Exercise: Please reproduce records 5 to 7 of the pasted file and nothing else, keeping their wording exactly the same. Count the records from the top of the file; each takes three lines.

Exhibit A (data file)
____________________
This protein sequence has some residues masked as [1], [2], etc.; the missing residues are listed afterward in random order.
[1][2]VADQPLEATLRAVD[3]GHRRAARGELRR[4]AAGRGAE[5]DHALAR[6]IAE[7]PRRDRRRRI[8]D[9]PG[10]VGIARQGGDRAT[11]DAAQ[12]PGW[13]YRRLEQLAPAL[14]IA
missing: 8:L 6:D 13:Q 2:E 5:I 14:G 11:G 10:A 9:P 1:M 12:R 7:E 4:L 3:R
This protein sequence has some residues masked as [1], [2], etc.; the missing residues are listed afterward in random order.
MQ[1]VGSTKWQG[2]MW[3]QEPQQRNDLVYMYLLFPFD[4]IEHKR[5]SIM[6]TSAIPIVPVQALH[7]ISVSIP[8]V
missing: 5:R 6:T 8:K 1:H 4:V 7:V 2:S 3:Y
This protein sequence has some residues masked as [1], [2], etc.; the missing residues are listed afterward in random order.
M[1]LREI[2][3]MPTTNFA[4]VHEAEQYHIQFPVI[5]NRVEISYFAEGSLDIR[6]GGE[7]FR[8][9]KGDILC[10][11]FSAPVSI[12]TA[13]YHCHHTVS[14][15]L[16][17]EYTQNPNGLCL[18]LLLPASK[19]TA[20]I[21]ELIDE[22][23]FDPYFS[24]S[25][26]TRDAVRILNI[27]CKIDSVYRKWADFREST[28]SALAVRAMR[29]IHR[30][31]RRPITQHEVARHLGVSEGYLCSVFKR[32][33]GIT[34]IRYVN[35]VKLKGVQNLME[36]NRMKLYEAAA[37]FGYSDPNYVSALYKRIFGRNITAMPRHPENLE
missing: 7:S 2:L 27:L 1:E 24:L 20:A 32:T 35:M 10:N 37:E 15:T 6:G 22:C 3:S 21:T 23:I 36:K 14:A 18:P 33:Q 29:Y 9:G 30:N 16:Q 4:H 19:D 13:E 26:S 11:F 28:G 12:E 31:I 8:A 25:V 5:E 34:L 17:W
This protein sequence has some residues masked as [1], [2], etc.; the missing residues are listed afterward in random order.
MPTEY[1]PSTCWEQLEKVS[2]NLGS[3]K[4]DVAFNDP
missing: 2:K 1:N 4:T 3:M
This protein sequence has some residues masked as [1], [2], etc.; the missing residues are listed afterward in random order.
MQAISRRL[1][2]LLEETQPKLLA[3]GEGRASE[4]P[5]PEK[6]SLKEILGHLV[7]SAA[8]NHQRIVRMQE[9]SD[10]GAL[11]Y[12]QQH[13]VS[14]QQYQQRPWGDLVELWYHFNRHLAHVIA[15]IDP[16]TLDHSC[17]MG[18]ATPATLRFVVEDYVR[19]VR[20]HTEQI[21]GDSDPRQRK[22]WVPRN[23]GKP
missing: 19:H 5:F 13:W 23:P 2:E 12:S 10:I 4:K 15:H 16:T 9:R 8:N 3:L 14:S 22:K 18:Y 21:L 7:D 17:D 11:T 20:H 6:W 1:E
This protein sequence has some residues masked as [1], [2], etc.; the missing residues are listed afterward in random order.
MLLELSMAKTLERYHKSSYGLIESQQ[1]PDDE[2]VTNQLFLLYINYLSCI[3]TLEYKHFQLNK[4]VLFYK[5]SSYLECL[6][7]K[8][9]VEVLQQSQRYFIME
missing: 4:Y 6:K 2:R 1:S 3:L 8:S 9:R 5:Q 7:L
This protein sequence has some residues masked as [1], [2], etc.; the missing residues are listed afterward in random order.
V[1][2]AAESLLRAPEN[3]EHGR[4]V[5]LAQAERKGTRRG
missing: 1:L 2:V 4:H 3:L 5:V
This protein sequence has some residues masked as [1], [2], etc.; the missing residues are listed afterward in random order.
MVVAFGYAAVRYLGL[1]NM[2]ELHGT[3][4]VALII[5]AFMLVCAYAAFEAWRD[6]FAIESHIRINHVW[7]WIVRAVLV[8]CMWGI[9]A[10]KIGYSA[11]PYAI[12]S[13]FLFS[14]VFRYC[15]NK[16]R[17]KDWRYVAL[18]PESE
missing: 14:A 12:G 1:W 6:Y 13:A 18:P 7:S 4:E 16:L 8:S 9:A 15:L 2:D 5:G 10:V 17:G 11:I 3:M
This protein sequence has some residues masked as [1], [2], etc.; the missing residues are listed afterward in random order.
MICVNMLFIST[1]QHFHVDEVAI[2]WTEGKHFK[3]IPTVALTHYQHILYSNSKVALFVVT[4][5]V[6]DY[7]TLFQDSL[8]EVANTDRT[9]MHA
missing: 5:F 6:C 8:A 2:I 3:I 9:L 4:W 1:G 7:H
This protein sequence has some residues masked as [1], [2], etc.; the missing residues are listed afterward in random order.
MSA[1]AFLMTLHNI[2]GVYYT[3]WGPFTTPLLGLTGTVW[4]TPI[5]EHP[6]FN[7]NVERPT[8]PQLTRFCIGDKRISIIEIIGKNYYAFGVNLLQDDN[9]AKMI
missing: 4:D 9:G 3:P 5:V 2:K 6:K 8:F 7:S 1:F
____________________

This protein sequence has some residues masked as [1], [2], etc.; the missing residues are listed afterward in random order.
MQAISRRL[1][2]LLEETQPKLLA[3]GEGRASE[4]P[5]PEK[6]SLKEILGHLV[7]SAA[8]NHQRIVRMQE[9]SD[10]GAL[11]Y[12]QQH[13]VS[14]QQYQQRPWGDLVELWYHFNRHLAHVIA[15]IDP[16]TLDHSC[17]MG[18]ATPATLRFVVEDYVR[19]VR[20]HTEQI[21]GDSDPRQRK[22]WVPRN[23]GKP
missing: 19:H 5:F 13:W 23:P 2:E 12:S 10:I 4:K 15:H 16:T 9:R 8:N 3:L 14:S 22:K 18:Y 21:L 7:D 17:D 11:T 20:H 6:W 1:E
This protein sequence has some residues masked as [1], [2], etc.; the missing residues are listed afterward in random order.
MLLELSMAKTLERYHKSSYGLIESQQ[1]PDDE[2]VTNQLFLLYINYLSCI[3]TLEYKHFQLNK[4]VLFYK[5]SSYLECL[6][7]K[8][9]VEVLQQSQRYFIME
missing: 4:Y 6:K 2:R 1:S 3:L 8:S 9:R 5:Q 7:L
This protein sequence has some residues masked as [1], [2], etc.; the missing residues are listed afterward in random order.
V[1][2]AAESLLRAPEN[3]EHGR[4]V[5]LAQAERKGTRRG
missing: 1:L 2:V 4:H 3:L 5:V